Aspartate ammonia lyase (Asp) is one of three types of ammonia lyases specific for aspartate or its derivatives as substrates, which catalyzes the reversible reaction of l-aspartate to yield fumarate and ammonia. In this paper, the catalytic mechanism of Asp has been studied by using combined quantum-mechanical/molecular-mechanical (QM/MM) approach. The calculation results indicate that the overall reaction only contains two elementary steps. The first step is the abstraction of Cβ proton of l-aspartate by Ser318, which is calculated to be rate limiting. The second step is the cleavage of CαN bond of l-aspartate to form fumarate and ammonia. Ser318 functions as the catalytic base, whereas His188 is a dispensable residue, but its protonation state can influence the active site structure and the existing form of leaving amino group, thereby influences the activity of the enzyme, which can well explain the pH dependence of enzymatic activity. Mutation of His188 to Ala only changes the active site structure and slightly elongates the distance of Cβ proton of substrate with Ser318, causing the enzyme to remain significant but reduced activity. PMID:24875395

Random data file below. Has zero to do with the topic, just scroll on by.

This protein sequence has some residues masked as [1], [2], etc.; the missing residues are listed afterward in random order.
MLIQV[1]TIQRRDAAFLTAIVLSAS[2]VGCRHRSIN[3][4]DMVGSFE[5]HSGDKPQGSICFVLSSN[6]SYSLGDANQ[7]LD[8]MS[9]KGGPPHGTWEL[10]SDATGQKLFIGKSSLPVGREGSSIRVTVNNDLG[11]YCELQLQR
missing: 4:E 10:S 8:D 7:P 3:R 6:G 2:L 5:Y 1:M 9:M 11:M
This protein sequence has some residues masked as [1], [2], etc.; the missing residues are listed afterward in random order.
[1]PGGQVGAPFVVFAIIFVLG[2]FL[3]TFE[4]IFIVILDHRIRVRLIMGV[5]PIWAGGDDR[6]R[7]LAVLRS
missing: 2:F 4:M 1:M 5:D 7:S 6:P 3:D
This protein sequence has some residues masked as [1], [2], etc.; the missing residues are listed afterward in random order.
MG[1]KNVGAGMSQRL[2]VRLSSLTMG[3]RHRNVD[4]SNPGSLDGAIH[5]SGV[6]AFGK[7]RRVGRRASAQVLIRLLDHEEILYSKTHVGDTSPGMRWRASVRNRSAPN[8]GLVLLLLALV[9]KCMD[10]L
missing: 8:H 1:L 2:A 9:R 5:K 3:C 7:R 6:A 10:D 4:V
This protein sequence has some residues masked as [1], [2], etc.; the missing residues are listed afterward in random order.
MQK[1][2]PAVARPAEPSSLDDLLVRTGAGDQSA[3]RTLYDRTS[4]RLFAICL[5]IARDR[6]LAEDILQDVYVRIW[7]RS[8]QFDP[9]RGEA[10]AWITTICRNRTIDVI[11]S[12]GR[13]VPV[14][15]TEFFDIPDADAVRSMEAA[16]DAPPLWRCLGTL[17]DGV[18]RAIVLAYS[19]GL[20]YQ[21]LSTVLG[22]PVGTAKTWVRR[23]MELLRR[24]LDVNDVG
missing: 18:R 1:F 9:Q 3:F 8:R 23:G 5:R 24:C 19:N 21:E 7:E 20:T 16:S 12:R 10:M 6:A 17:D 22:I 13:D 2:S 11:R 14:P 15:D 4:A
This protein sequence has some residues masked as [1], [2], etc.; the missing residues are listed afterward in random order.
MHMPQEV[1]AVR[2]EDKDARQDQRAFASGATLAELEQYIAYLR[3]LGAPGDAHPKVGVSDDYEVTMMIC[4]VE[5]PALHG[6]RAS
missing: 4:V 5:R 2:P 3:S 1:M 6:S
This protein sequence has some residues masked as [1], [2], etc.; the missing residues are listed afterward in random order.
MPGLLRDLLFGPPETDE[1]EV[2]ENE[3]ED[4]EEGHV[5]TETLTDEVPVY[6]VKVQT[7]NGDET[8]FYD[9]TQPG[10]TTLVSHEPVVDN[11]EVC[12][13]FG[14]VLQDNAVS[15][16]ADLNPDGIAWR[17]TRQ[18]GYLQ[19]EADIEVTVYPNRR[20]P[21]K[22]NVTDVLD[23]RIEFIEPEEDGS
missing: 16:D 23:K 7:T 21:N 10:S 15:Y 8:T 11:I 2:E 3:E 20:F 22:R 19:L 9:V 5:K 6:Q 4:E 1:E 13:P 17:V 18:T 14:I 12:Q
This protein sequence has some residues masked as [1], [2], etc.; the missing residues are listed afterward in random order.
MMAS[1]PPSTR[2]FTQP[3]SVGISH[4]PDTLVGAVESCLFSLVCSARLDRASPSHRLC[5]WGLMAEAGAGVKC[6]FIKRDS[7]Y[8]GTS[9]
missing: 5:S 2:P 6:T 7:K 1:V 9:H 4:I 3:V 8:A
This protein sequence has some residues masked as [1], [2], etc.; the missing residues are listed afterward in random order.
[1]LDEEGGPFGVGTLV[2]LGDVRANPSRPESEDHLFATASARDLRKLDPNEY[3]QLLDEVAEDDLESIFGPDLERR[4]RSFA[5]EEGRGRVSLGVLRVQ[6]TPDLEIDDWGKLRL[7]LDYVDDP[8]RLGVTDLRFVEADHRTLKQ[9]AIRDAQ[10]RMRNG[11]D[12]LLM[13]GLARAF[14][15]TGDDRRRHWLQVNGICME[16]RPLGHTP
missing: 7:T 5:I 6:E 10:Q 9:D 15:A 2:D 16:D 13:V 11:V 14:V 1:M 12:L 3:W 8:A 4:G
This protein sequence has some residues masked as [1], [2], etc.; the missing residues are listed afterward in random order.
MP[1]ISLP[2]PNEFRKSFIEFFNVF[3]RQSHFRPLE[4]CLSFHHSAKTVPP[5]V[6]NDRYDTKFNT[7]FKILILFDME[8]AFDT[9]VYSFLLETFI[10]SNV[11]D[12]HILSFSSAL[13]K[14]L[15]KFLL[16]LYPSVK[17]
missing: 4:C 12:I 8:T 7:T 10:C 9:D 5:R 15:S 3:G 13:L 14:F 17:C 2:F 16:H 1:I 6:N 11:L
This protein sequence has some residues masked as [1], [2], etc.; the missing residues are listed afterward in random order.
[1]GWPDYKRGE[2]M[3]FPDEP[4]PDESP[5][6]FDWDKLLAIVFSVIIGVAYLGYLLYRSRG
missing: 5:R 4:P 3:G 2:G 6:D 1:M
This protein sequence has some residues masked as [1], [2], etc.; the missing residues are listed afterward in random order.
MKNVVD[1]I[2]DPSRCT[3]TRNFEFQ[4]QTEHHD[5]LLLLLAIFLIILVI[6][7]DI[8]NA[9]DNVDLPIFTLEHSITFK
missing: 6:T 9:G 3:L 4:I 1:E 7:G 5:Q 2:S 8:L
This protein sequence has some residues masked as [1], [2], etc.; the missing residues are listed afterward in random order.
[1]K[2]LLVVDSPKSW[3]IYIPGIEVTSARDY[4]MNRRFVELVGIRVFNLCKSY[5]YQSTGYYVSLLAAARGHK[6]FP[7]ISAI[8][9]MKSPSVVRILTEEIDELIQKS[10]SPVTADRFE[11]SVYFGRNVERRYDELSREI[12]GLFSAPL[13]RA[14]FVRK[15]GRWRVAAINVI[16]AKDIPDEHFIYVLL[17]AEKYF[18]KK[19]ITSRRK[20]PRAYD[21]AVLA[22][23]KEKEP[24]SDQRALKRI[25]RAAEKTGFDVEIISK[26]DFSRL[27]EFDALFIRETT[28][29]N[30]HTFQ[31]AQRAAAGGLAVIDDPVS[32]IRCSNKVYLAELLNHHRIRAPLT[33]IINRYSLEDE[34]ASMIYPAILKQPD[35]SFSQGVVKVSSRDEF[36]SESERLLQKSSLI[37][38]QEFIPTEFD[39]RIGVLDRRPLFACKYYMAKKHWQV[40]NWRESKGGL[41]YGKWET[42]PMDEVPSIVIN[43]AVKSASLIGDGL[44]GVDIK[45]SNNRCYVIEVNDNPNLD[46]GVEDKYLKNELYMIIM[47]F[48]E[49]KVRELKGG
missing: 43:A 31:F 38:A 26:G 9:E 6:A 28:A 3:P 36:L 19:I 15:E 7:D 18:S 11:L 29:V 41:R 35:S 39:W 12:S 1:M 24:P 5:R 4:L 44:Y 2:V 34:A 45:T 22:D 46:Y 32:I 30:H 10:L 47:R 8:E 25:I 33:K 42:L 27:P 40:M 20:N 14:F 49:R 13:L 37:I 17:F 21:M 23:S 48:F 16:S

14. The influence of calcium and pH on growth in primary roots of Zea mays

    NASA Technical Reports Server (NTRS)

    Hasenstein, K. H.; Evans, M. L.

    1988-01-01

    We investigated the interaction of Ca2+ and pH on root elongation in Zea mays L. cv. B73 x Missouri 17 and cv. Merit. Seedlings were raised to contain high levels of Ca2+ (HC, imbibed and raised in 10 mM CaCl2) or low levels of Ca2+ (LC, imbibed and raised in distilled water). In HC roots, lowering the pH (5 mM MES/Tris) from 6.5 to 4.5 resulted in strong, long-lasting growth promotion. Surprisingly, increasing the pH from 6.5 to 8.5 also resulted in strong growth promotion. In LC roots acidification of the medium (pH 6.5 to 4.5) resulted in transient growth stimulation followed by a gradual decline in the growth rate toward zero. Exposure of LC roots to high pH (pH shift from 6.5 to 8.5) also promoted growth. Addition of EGTA resulted in strong growth promotion in both LC and HC roots. The ability of EGTA to stimulate growth appeared not to be related to H+ release from EGTA upon Ca2+ chelation since, 1) LC roots showed a strong and prolonged response to EGTA, but only a transient response to acid pH, and 2) promotion of growth by EGTA was observed in strongly buffered solutions. We also examined the pH dependence of the release of 45Ca2+ from roots of 3-day-old seedlings grown from grains imbibed in 45Ca2+. Release of 45Ca2+ from the root into agar blocks placed on the root surface was greater the more acidic the pH of the blocks. The results indicate that Ca2+ may be necessary for the acid growth response in roots.